Following placing of these holding devices in the hole, the conventional patching step follows by pouring or shoveling an asphaltic patching compound 16 into the hole 13 and tamping or rolling to substantially the street level. As soon as the patch "sets up", the patching compound and the filamentary form unite in a manner which greatly increases the holding power of the finished patch as compared to a conventional patch.
If desired, a fabric or other mesh 18 may be placed over the patch and impregnated with asphalt prior to rolling or tamping so that it becomes a part of the finished patch and provides additional permanency by tending to seal the edges of the patch around the periphery of the hole.
While preferred embodiments of the present invention have been herein shown and disclosed, Applicant claims the benefit of a full range of equivalents within the scope of the appended claims.
|Cited Patent||Filing date||Publication date||Applicant||Title|
|US1558782 *||Jul 22, 1922||Oct 27, 1925||Warren F Bleecker||Surfacing process|
|US1705066 *||Aug 28, 1926||Mar 12, 1929||Amiesite Foundation Company||Construction of roads|
|US1707391 *||Dec 27, 1927||Apr 2, 1929||Vern Fox Le||Method of repairing cuts in pavements|
|US2934452 *||Dec 14, 1956||Apr 26, 1960||Steelcote Mfg Company||Resurfaced concrete structure|
|US3344608 *||Jan 7, 1965||Oct 3, 1967||Macmillan Ring Free Oil Co Inc||Method of lining ditches|
|US3581631 *||May 13, 1969||Jun 1, 1971||American Enka Corp||Manufacture of film reinforced bituminous structures|
|US3699854 *||Mar 3, 1971||Oct 24, 1972||Doherty Walter G||Pavement repair|
|US3853417 *||Feb 22, 1974||Dec 10, 1974||Olsson G||Apparatus for anchoring a cement concrete body such as a roadway onto a base of sand, gravel, soil or similar material|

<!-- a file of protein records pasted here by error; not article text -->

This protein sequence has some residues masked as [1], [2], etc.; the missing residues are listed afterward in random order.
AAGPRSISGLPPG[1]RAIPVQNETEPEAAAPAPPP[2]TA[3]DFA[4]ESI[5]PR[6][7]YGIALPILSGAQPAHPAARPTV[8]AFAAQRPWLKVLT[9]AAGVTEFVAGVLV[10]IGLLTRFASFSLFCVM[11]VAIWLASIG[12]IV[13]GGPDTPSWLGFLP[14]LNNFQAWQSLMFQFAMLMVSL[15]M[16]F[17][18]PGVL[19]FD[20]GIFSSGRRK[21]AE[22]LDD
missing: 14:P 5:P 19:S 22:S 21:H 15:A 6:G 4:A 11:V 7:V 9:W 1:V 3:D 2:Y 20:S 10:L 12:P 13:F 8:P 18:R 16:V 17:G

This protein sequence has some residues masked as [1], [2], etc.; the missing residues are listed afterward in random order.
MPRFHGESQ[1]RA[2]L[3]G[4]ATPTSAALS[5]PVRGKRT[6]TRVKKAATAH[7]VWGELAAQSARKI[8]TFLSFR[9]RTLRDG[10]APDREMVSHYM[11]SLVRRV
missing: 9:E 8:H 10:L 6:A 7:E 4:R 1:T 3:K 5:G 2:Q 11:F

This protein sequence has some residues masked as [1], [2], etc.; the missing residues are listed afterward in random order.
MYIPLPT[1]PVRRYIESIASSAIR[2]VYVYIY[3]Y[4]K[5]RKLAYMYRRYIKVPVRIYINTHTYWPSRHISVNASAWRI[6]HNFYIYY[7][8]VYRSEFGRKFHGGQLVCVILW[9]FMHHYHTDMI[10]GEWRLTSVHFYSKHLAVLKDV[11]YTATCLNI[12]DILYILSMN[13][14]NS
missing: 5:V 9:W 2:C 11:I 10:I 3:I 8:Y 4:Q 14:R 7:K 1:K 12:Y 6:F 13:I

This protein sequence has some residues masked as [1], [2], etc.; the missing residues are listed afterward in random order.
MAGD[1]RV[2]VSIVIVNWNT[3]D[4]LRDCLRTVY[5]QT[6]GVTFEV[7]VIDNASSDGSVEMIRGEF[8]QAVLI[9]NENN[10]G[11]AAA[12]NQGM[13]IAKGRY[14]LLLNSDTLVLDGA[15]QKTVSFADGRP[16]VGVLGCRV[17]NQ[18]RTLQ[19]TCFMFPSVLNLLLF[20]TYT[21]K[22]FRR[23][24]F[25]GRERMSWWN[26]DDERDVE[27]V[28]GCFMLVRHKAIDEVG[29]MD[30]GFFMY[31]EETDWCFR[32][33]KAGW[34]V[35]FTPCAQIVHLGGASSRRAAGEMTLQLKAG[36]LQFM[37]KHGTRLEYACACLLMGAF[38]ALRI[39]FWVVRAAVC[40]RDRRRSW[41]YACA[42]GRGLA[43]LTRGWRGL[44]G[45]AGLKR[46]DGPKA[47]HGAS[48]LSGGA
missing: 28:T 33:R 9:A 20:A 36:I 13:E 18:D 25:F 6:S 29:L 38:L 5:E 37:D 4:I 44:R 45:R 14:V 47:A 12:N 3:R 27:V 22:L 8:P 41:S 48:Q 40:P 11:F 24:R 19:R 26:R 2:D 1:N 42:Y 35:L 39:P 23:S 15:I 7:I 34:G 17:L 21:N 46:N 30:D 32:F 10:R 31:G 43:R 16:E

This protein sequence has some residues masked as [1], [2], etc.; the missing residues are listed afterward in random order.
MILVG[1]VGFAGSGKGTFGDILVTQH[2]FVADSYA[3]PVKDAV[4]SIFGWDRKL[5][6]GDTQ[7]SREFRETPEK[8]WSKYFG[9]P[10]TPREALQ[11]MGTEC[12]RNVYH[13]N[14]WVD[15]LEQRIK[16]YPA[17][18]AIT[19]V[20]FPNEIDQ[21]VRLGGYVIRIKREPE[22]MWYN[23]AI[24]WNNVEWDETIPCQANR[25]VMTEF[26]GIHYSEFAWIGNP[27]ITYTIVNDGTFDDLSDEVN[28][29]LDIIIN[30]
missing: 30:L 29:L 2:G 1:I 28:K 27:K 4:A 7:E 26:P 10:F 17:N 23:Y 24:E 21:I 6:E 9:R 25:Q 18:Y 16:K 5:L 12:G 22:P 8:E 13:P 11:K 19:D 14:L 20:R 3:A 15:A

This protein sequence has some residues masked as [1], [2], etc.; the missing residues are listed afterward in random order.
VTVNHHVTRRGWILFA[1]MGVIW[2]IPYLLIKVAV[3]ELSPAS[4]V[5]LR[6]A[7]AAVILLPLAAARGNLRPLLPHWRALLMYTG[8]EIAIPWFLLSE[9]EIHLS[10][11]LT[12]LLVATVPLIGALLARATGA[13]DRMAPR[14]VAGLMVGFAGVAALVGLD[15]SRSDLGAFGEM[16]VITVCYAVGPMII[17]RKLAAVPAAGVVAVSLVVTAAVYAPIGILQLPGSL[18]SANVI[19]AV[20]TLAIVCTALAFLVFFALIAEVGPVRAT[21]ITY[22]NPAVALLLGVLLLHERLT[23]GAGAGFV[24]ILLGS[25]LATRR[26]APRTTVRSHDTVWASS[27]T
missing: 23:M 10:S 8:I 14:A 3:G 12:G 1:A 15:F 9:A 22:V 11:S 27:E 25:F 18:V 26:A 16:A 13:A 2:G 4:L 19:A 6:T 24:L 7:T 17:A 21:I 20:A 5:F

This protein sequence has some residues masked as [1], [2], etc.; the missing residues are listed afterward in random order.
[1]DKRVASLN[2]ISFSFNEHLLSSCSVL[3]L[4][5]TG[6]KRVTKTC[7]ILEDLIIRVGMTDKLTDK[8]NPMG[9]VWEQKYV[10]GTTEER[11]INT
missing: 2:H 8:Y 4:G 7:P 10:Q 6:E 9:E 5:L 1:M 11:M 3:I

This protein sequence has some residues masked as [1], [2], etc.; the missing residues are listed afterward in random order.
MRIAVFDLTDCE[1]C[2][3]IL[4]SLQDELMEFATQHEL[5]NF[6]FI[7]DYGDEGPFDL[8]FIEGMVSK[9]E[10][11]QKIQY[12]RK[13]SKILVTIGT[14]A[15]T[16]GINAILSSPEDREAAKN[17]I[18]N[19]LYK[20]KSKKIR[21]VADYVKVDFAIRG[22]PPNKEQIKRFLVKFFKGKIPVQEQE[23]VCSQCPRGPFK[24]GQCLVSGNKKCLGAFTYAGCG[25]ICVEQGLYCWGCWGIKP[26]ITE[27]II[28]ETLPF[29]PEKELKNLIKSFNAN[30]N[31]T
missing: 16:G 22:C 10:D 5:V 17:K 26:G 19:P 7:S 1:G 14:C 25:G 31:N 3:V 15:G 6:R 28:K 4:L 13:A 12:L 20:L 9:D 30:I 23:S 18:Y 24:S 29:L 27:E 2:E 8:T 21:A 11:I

|US3915582 *||Oct 22, 1971||Oct 28, 1975||Klarcrete Ltd||Method of repairing concrete roads|
|US4074948 *||May 7, 1976||Feb 21, 1978||Heater Jr Guy C||Pavement mat and process|
|US4113401 *||Apr 4, 1977||Sep 12, 1978||Mcdonald Charles H||Method of pavement repair|
|Citing Patent||Filing date||Publication date||Applicant||Title|
|US5464303 *||Dec 30, 1993||Nov 7, 1995||D.W.T. Innovative Recycling Corp.||Method for repairing pavement|
|US5476340 *||Dec 21, 1994||Dec 19, 1995||Contrasto; Sam||Method of using internal metal stitching for repairing cracks in concrete|
|US5630677 *||Jul 25, 1995||May 20, 1997||Barroso; Luther C.||Method for repair of cracked pavement|
|US5749674 *||Sep 4, 1996||May 12, 1998||Wilson, Sr.; Jack H.||Method of pavement repair|
|US5829914 *||Sep 25, 1996||Nov 3, 1998||Wells; Raymond||Asphalt repair method utilizing chilling|
|US6312541||Nov 12, 1999||Nov 6, 2001||W. Scott Hemphill||Method and apparatus for repairing concrete|
|US8534954 *||Mar 7, 2012||Sep 17, 2013||The Geary Trust||Pot hole repair patch and method of installation|
|US8858115||Sep 16, 2013||Oct 14, 2014||Geary Trust, The||Pothole and utility cut repair overlay and method of installation|
|US9528286 *||Nov 20, 2012||Dec 27, 2016||Donald E. Wheatley||System and method of concrete crack repair|
|US20060204330 *||Mar 10, 2006||Sep 14, 2006||Guy Boudreau||Method for repairing holes in pavement|
|US20060204332 *||Mar 11, 2005||Sep 14, 2006||Guy Boudreau||Method for repairing holes in pavement|
|US20090087262 *||Sep 25, 2008||Apr 2, 2009||Honeywell International Inc.||Method and system for repairing potholes in roads|
|U.S. Classification||404/75, 404/70, 404/134|
|International Classification||E01C11/00, E01C23/09|
|Cooperative Classification||E01C23/0966, E01C11/005|
|European Classification||E01C23/09D, E01C11/00B|